Invoice Factoring Explained for Small Business including How to Attain Critical Cash Flow Finance

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Invoice Factoring Explained for Small Business including How to Attain Critical Cash Flow Finance

Reviewed: 2nd February 2016

One of the major problems for many small business owners is gaining access to a reliable source of working capital. Being the life-blood of any company, positive cash flow is critical for business survival and growth; without it there is no business.

The problem is knowing where to find the best sources of working capital and the right type of finance, that does not mean excessive risk for the owners/directors. This is where invoice factoring comes into its own – being based on work already carried out makes invoice finance reliable as well as low-risk for both borrower and lender.

So what exactly is factoring?

If we were to define factoring in a single sentence, it would be ‘advancing cash on the basis of accounts receivable.’ This quick summary belies a reliable, effective, and popular way to raise finance, and one that encourages businesses to grow.

To successfully use invoice factoring, however, your business needs to have minimal bad debts and a low number of debtor days, which translates to a base of customers who pay their invoices on time, most of the time.

Small business factoring means handing over control of your sales ledger and credit control activities to the lender. They contact your customers if invoices are not paid on time, sending out the usual reminders and statements of account.

Cash flow finance - how small business factoring works

You send out your invoices as normal throughout the month, but receive a proportion of each one from the factor, either on the day the invoice is sent, or very soon after. The proportion made available is generally between 80% and 90%, but this varies according to each business and the lender’s criteria.

So now you have regular access to cash each month, with lending based on work that has already been completed. This presents little risk for yourself as a small business owner or director, with no personal guarantees required and minimal paperwork when compared with a bank loan.

The business factor takes on responsibility for obtaining payment from your customer, a service for which you pay fees and charges when the invoice has been paid in full. The factoring company deduct these fees from the amount that is left to pay.

How to attain factoring finance, and why cash flow is so important

With invoice factoring, the perceived risk for the lender is also low. They choose their clients based on the past payment history of customers, and overall stability of each sales ledger. This offers them a degree of certainty over whether or not they will be able to collect payments in the long-term.

Ideally, small businesses require a constant flow of cash through the month in order to meet ongoing liabilities, but it doesn’t take much to disrupt a once positive cash position. Unexpected bills, the loss of a key customer, or a sudden market downturn are just a few common occurrences that can result in a spiral of debt if not controlled quickly. Having a finance facility that caters for unplanned events like this, and averts disaster, can provide the confidence to develop and grow to the next level.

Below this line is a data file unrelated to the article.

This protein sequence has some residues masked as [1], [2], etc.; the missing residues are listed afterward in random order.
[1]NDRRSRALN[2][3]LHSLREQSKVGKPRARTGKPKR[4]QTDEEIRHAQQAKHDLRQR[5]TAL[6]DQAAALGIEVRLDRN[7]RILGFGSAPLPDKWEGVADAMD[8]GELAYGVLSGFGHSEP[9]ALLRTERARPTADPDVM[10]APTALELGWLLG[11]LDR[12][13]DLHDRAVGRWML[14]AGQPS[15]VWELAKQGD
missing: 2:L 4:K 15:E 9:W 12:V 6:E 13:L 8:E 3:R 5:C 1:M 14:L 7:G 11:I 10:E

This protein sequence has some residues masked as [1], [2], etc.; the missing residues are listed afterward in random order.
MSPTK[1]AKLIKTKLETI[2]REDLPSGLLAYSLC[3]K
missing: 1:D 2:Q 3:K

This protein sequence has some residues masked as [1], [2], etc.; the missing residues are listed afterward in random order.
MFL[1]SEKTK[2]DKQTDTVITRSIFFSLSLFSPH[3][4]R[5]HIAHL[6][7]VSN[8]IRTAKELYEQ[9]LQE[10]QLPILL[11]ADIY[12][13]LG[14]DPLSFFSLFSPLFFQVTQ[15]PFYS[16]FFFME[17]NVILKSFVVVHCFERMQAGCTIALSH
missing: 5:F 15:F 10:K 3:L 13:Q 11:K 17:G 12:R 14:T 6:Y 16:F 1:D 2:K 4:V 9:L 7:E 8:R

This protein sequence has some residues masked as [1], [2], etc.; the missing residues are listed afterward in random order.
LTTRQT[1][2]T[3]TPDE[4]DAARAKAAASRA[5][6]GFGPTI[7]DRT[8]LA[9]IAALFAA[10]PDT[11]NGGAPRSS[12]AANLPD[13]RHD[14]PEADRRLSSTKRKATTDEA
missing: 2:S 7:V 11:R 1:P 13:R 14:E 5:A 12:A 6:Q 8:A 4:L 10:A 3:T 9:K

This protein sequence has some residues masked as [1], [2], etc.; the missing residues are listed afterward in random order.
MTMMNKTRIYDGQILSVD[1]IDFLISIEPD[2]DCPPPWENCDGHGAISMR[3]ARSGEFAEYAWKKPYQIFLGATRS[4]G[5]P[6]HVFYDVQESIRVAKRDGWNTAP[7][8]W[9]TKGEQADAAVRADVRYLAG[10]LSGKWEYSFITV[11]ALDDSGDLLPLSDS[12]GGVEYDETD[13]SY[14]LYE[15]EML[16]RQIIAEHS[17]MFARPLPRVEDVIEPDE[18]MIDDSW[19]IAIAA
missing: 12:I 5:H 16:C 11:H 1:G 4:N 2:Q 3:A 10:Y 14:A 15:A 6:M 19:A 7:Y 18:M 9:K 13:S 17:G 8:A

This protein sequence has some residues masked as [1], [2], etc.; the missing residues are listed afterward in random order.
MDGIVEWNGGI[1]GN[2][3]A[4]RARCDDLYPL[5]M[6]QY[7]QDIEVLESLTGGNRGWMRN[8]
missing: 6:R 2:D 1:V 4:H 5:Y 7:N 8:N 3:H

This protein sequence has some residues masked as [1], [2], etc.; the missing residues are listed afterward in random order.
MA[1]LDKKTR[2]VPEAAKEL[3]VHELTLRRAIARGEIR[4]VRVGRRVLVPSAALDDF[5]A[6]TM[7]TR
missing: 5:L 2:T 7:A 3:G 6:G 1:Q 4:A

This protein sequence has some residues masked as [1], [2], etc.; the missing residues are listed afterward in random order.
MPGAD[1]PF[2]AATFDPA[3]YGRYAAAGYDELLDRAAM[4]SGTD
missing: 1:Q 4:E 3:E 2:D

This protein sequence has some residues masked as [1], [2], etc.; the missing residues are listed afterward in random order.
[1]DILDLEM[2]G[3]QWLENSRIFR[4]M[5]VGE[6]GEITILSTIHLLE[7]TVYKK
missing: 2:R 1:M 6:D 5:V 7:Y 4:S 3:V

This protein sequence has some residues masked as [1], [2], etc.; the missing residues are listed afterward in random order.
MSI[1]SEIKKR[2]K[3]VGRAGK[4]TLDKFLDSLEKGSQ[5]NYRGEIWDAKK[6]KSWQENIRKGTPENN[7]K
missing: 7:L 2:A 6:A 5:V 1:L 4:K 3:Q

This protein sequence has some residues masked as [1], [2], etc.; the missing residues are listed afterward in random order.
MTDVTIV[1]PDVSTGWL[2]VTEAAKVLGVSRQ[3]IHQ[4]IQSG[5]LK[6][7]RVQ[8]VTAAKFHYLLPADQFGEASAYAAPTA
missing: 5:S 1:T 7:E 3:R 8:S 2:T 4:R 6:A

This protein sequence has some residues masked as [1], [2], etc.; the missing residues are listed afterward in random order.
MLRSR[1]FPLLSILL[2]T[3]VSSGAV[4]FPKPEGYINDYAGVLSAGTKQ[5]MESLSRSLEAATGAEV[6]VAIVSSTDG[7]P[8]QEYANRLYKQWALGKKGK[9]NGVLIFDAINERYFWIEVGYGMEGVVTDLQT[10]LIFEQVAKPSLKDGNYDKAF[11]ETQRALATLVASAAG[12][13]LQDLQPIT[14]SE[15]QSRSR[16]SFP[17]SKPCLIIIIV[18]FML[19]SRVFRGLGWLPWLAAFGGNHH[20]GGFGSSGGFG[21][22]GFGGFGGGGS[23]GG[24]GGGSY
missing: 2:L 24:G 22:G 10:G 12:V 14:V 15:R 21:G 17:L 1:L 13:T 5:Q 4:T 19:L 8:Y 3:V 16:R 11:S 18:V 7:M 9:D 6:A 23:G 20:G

So what types of factoring solutions are available?

  • ‘With recourse’ or ‘without recourse’

    ‘With recourse’ means that a factor has the right to claim back the percentage paid to you if they are unable to obtain full payment from your customer. ‘Without recourse’ is the opposite, which may sound more attractive on the face of it, but will attract higher fees, and your credit control procedures will need to meet certain standards.

  • Confidential or Disclosed

    You can hide the fact that you have sought invoice finance with a confidential factoring solution, but if confidentiality is not an issue for your business, the disclosed option may mean reduced costs.

  • Single invoice factoring

    As the name suggests, this could be suitable for companies with long-term or large contracts, where individual invoices can be factored out as and when appropriate.

Which type of factoring you choose depends on many different aspects, including how your business operates, whether it’s a product or service-based company, and the customer profile. The factoring company’s fee structure will also play a part in your decision.

Finding the best factoring services

The banks’ reluctance to lend to small businesses in recent years has led to invoice finance entering the mainstream of lending options. Some of the larger, long-established financial institutions run their own factoring departments, with many smaller independent lenders also making their presence felt.

Recommendations may be available from your business peers, or perhaps you already have links with a company that offers factoring services. As with any type of borrowing, however, it pays to make a comparison between several lenders to get a feel for what is right for your company.

Here at Real Business Rescue, we have long-standing business relationships with a wide range of lenders, including those offering invoice finance. We can discuss your needs and put you in touch with the most appropriate lender for your business type, ensuring that you understand the implications of the various factoring contracts that may be offered.


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